I didn’t hate money; I hated feeling inferior.
The second idea I realized was that I resented rich people not because they were greedy, but because their success made me feel like a failure.
- I have to be like them
- I can’t be like them
- That means I’m stupid and worthless
Because of that, I got angry and critical.
The real issue here was not money – it was my self-esteem.
As T. Harv Eker writes, “A lack of money is simply a symptom of what is going on underneath.”
Of course, we are all born into a diverse set of circumstances, and some are more privileged than others (and get a “small loan” of one million dollars).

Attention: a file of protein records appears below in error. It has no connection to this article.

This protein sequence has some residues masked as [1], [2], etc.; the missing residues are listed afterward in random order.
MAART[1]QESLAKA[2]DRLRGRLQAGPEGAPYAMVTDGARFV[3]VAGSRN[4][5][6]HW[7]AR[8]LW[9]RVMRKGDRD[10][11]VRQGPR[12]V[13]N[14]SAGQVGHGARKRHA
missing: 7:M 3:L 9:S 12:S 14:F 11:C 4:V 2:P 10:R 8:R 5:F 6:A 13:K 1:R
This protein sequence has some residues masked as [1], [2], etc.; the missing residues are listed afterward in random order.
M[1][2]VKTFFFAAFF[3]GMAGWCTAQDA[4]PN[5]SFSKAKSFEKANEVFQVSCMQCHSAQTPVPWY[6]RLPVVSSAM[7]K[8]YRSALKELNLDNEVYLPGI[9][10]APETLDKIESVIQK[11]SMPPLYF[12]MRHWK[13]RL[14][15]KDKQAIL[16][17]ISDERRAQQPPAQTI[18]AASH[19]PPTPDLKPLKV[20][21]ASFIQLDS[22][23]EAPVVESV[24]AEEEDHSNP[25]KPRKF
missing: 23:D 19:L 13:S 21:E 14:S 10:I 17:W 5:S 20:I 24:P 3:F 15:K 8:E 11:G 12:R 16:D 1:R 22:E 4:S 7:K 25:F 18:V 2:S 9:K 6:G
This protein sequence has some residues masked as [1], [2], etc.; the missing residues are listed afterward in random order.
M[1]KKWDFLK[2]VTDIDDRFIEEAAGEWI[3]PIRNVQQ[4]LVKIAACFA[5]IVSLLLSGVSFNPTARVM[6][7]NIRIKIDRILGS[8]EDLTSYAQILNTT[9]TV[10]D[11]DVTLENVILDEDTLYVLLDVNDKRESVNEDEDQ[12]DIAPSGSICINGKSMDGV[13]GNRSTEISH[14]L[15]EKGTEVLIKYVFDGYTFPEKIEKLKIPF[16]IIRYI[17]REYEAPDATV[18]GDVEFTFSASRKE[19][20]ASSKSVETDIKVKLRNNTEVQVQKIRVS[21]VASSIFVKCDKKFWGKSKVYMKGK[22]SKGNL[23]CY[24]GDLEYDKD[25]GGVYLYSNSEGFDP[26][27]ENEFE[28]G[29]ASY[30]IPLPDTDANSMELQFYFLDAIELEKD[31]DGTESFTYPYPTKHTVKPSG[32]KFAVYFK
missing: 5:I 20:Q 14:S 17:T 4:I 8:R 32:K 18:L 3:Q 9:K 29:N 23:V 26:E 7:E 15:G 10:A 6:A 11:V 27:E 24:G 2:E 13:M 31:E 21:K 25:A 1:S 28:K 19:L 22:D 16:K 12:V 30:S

But that’s not the issue.
The issue is when we GET STUCK in a place where we’d rather not be in life.
The fact is, we can’t control how we’re born, but we can control how we become.
In order to change our circumstances, we first have to change ourselves.
Upon learning this, I went to work on two things:
- My self-confidence
- My beliefs and knowledge about money
I joined a Toastmasters club to build my confidence in public speaking and leadership, because as I’ve discussed in a recent post, self-efficacy is a cornerstone of self-esteem.
I also studied successful people: Tony Robbins, Jim Rohn, Brian Tracy, Grant Cardone, Richard Branson, Elon Musk, Donald Trump (yes, even him) and many others. They helped me change how I thought about myself and about money.
Instead of resenting rich people, why not learn from them?
It’s not enough to be in the right place at the right time. You have to be the right person in the right place at the right time.
T. Harv Eker